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dc.contributor.authorEbert, Lisa Men
dc.contributor.authorLiu, Yu Chihen
dc.contributor.authorClements, Craig Sen
dc.contributor.authorRobson, Neil Cen
dc.contributor.authorJackson, Heather Men
dc.contributor.authorMarkby, Jessica Len
dc.contributor.authorDimopoulos, Nektariaen
dc.contributor.authorTan, Bee Shinen
dc.contributor.authorLuescher, Immanuel Fen
dc.contributor.authorDavis, Ian Den
dc.contributor.authorRossjohn, Jamieen
dc.contributor.authorCebon, Jonathan Sen
dc.contributor.authorPurcell, Anthony Wen
dc.contributor.authorChen, Weisanen
dc.date.accessioned2015-05-16T00:18:34Z
dc.date.available2015-05-16T00:18:34Z
dc.date.issued2009-01-27en
dc.identifier.citationCancer Research 2009; 69(3): 1046-54en
dc.identifier.govdoc19176376en
dc.identifier.otherPUBMEDen
dc.identifier.urihttp://ahro.austin.org.au/austinjspui/handle/1/10759en
dc.description.abstractThe tumor antigen NY-ESO-1 is a promising cancer vaccine target. We describe here a novel HLA-B7-restricted NY-ESO-1 epitope, encompassing amino acids 60-72 (APRGPHGGAASGL), which is naturally presented by melanoma cells. The tumor epitope bound to HLA-B7 by bulging outward from the peptide-binding cleft. This bulged epitope was not an impediment to T-cell recognition, however, because four of six HLA-B7(+) melanoma patients vaccinated with NY-ESO-1 ISCOMATRIX vaccine generated a potent T-cell response to this determinant. Moreover, the response to this epitope was immunodominant in three of these patients and, unlike the T-cell responses to bulged HLA class I viral epitopes, the responding T cells possessed a remarkably broad TCR repertoire. Interestingly, HLA-B7(+) melanoma patients who did not receive the NY-ESO-1 ISCOMATRIX vaccine rarely generated a spontaneous T-cell response to this cryptic epitope, suggesting a lack of priming of such T cells in the natural anti-NY-ESO-1 response, which may be corrected by vaccination. Together, our results reveal several surprising aspects of antitumor immunity and have implications for cancer vaccine design.en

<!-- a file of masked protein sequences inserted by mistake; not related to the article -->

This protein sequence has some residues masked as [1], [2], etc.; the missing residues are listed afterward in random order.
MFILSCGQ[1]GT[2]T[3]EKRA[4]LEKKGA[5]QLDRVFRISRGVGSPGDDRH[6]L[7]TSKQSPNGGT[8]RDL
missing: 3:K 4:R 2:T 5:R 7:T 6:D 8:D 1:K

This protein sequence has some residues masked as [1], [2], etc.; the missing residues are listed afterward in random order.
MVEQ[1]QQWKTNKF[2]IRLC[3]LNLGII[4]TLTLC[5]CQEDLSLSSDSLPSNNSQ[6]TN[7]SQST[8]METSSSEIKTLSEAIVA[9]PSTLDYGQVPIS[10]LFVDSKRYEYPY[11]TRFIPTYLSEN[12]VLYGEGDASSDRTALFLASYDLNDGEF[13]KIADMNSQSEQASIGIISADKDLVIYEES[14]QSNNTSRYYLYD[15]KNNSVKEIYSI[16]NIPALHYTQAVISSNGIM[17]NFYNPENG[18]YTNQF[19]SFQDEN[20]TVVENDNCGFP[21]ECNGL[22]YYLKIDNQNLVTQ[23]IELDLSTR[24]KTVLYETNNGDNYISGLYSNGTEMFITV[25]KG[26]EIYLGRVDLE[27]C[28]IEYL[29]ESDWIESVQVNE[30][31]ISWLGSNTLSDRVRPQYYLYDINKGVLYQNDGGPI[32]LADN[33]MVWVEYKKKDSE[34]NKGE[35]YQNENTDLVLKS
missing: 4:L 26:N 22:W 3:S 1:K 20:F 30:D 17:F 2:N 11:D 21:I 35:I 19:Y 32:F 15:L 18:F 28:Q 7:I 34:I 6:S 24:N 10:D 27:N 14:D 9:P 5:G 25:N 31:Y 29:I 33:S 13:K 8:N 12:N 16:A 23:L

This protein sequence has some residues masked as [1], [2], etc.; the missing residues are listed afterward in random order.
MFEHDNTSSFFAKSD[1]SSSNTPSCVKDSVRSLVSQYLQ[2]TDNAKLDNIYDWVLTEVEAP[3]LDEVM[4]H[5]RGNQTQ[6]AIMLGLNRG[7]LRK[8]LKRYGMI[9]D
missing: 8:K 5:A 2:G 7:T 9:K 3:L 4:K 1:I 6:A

dc.language.isoenen
dc.subject.otherAlanine.geneticsen
dc.subject.otherAmino Acid Sequenceen
dc.subject.otherAmino Acid Substitutionen
dc.subject.otherAntigen Presentationen
dc.subject.otherAntigens, Neoplasm.immunologyen
dc.subject.otherCD8-Positive T-Lymphocytes.immunologyen
dc.subject.otherCancer Vaccines.immunology.therapeutic useen
dc.subject.otherCell Line, Tumoren
dc.subject.otherHLA-B Antigens.immunologyen
dc.subject.otherHLA-B7 Antigenen
dc.subject.otherHumansen
dc.subject.otherImmunodominant Epitopes.immunologyen
dc.subject.otherLymphocyte Activationen
dc.subject.otherMelanoma.immunology.therapyen
dc.subject.otherMembrane Proteins.immunologyen
dc.subject.otherModels, Molecularen
dc.subject.otherMolecular Sequence Dataen
dc.subject.otherPeptide Fragments.immunologyen
dc.subject.otherProtein Conformationen
dc.titleA long, naturally presented immunodominant epitope from NY-ESO-1 tumor antigen: implications for cancer vaccine design.en
dc.typeJournal Articleen
dc.identifier.journaltitleCancer researchen
dc.identifier.affiliationLudwig Institute for Cancer Research, Melbourne Centre for Clinical Sciences, Austin Health, Heidelberg, Victoria, Australiaen
dc.identifier.doi10.1158/0008-5472.CAN-08-2926en
dc.description.pages1046-54en
dc.relation.urlhttp://www.ncbi.nlm.nih.gov/pubmed/19176376en
Appears in Collections:Journal articles

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